Though her language is harsh, it is salutary to see how the bishops' action looked to one of the 95 peers who successfully voted (against both front benches and the duty bishop) to allow Quakers, Unitarians, and Liberal Judaism the spiritual freedom to celebrate their own members' civil partnerships on their own premises.

Posted by: Iain McLean on Friday, 10 December 2010 at 2:42am GMT

Yes, evensongjunkie, it is lovely. But without justice it becomes an empty shell, reduced to a mere cultural experience which makes us feel cosy but has no meaning. With justice it becomes the gate of Heaven. Surely the Magnificat is to be lived as well as sung?

Posted by: Richard Ashby on Friday, 10 December 2010 at 9:20am GMT

Iain makes reference to the disgraceful behaviour of the so-called Lords Spiritual in demanding that Quakers, Unitarians and Liberal Jews be prevented from registering civil partnerships on their premises. The truly galling part was that these pompous prelates pretended that they were defending religious freedom.

Yes indeed. Religious freedom means that the state sanctioned religion should have a veto over what other religions do on their premises.

Those bishops were either wicked or stupid - and neither is a worthy quality in a bishop or a legislator. Though I do find it more charitable to believe that their Oxbridge degrees simply aren't worth the parchment they're scribbled on.

Posted by: Malcolm French+ on Friday, 10 December 2010 at 9:40am GMT

I want to thank Simon Dawson for his comment. I found it very helpful and encouraging to hear of his experiences of the services and of getting the law changed, as a gay person, himself.

Maybe there are pointers towards ways forward in Simon's account ?

I have a sense that when the then government and queen put Rowan into Canterbury, it was intended ( based on his words and actions / track record until then) that he would initiate a process of gradual, slow but sure improvement, of the lot of gay & lesbian ministers and our families, and a consolidation of the position of gay and lesbian laity & families, in the Church, following on from, and building on the explicit liberalisation of CofE policy expressed in 'Some Issues in Human Sexuality'.

An opportunity missed. Please forgive the understatement.

Either a lot of ground has been lost for good,over the J John affair, and the general goings-on as the Anglican Communion implodes; or may people in the UK have been so shocked and sickened by the anti-gay prejudice shown in word and deed, (with murderous intent clear in various countries) that it will lead to a new development, a corner turned, repentance even.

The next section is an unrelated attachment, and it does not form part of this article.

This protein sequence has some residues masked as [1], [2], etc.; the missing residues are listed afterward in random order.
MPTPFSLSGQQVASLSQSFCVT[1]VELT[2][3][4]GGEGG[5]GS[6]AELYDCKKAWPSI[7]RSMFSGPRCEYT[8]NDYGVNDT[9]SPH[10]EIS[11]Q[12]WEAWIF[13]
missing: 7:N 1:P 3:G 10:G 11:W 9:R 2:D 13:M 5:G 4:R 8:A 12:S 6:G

But that would mean Synods, appointments committees, bishops and archbishops taking moral courage, and showing new sensitivity to the beauty of all people - even 'minorities', and not a little L'abandon ...

Posted by: Laurence Roberts on Friday, 10 December 2010 at 12:18pm GMT

All the more reason we have to keep spreading the gospel and counteract the forces exclusion and hate within it, Richard. I'm sure that there are choristers in that very video that know what they are, and despite the detritus shoved at them from the leadership of the C of E, sing their hearts out anyhow.

Posted by: evensongjunkie on Friday, 10 December 2010 at 1:55pm GMT

Oh dear, I just quoted The Rev. George Herbert. There is hope for this literary deaf singer.

Posted by: evensongjunkie on Friday, 10 December 2010 at 2:39pm GMT

And that quote is "Living Well is the Best Revenge".

Posted by: evensongjunkie on Friday, 10 December 2010 at 7:22pm GMT

The good Fr Levi is letting his malice show. It is a piece of meaningless philosophical grandstanding to write of an irony that defenders of tolerance can call the views of those "who have differing views to them" prejudiced and discriminatory.

It assumes that there is no standard against which prejudice and discrimination may be measured. So the views of the prejudiced are equal to other views.

By that means Hitler's death camps can rationally be discussed today as a solution to the 'Jewish Problem' and David Irving can articulate the view - in the teeth of the evidence - that six million Jews didn't die in the holocaust.

From the same disreputable stable comes blaming the victims for their own horrific treatment.

Like saying that the greed of Jewish financiers led Hitler to adopt his 'Final Solution' or that the promiscuity of gays justifies the stance taken against them by the church.

Pfui.

Posted by: William on Thursday, 16 December 2010 at 7:23am GMT